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What makes new Westpac CEO Brian Hartzer tick

16 March 2015

Head 162X171

Brian Hartzer (above) took the reins at the Westpac Group as its CEO on Monday February 2 this year. The Friday before, he’d been in Melbourne working out of the new Head Quarters on Collins Street. He tries to get to the southern capital every other weekend to see his four children there. (He also has two step children in Sydney.)

The day began early. He took his girls to school, did a day in the office and left in time to pick the kids up from school.  It was back to work after that via email, etc.

“As an employer who wants employees to feel fulfilled, acknowledging they ‘have a life’ is very important,” says Brian, whose children are demonstrably important to him.

When Ruby spoke to Brian for this interview, he’d been in the job for a month. It was March and he was in the middle of International Women’s Day celebrations. The issue of gender diversity was top of mind not just because it is a business and economic imperative for Brian but because, with four daughters, “it’s personal”.

As part of International Women’s Day Westpac had released its Youth Gender Equality Research. One of the key findings was that most adolescents go to their parents for career advice.

What then would this CEO’s advice be to his children?

“Explore the breadths of the world in your 20s. Don’t make any assumptions about what you will really enjoy doing. Let life unfold. The more things you expose yourself to the more you’ll be open to finding your passion.

“I know it’s a cliché,” he continues, “but the, ‘if you find something you are passionate about you never work a day in your life’, has certainly worked for me.

“My hope for my children is that they find something they are passionate about, do it to the best of their ability and they will be satisfied, fulfilled and happy.”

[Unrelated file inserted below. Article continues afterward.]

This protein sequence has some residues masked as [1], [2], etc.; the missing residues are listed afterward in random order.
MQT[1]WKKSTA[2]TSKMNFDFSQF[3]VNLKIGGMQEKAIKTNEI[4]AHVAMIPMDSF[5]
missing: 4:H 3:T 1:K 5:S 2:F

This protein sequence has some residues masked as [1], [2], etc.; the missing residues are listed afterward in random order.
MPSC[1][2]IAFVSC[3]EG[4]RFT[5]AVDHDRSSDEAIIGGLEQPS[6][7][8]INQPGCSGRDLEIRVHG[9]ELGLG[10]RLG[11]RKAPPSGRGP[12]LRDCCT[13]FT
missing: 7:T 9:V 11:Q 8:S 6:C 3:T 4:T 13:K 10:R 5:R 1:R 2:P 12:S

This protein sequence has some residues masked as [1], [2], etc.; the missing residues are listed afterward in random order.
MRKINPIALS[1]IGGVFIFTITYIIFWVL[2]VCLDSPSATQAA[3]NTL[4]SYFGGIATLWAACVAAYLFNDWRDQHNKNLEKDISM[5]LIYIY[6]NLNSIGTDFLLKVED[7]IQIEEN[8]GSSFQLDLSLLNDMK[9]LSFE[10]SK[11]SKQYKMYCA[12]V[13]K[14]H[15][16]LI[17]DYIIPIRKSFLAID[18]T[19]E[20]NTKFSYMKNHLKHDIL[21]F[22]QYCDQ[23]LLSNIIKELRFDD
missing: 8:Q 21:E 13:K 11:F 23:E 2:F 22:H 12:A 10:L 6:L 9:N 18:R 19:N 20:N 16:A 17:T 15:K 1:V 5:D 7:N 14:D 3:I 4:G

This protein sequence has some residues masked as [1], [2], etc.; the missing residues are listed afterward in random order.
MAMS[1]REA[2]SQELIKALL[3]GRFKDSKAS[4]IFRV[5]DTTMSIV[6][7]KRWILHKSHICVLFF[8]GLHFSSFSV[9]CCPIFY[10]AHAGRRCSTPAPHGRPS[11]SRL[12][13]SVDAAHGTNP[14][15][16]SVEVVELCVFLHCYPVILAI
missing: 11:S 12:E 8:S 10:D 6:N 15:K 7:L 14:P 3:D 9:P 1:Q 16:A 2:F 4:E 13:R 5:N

Banking is Brian Hartzer’s passion, and he admits he’s lucky to have discovered his early.

Growing up in America he remembers being set the task in Grade 10 of writing on “anything” for an English essay.

“I was 15. I couldn’t work out what to write about. My teacher said, buy the New York Times and see what’s in there that might be interesting. At the time the LDC [Less Developed Countries] debt crises was in all the papers. A number of South American countries had defaulted on these huge loans and the implications were beginning to play out. I was introduced to a senior banker who was involved and who offered to explain what was happening.

“I remember at one point asking him what the loans were for, and his answer. The countries, he said, were desperately poor. The loans were to build roads, hospitals, apartments, so that people could emerge out of poverty to a better life.

“That’s interesting I thought: banks play a vital role in the economic development of a country. That insight stuck. Whenever I had a choice to study, I always chose something that had a tangential relationship to banking.”

Having negotiated corporate life successfully, you wonder what else might have helped this teenager develop such a rigorous and long-held passion for banking.

“I’ve always been interested in business. My first ever ‘job’ was selling pieces of gum at school,” says Brian, alluding to the fact that Hubba Bubba bubble gum had just launched and he bought packs to sell it to other students by the piece.

“I also had a paper run. I played sport – team and individual – but I confess I was a high class of averageness at it. My life has not been formed by sports. Curiosity has formed my life. I’ve always been curious and obsessed. I would find a topic I was interested in and get every book out of the library on it and read them.

Computer games were another fascination and Brian remembers when the first Apple personal computers came out: “I was very lucky. My father allowed me to get an Apple II. I taught myself programming off the back of liking to play games. Eventually, I got a job teaching people programming and that got me interested in computers. It’s certainly one of the themes infusing my professional life,” he explains.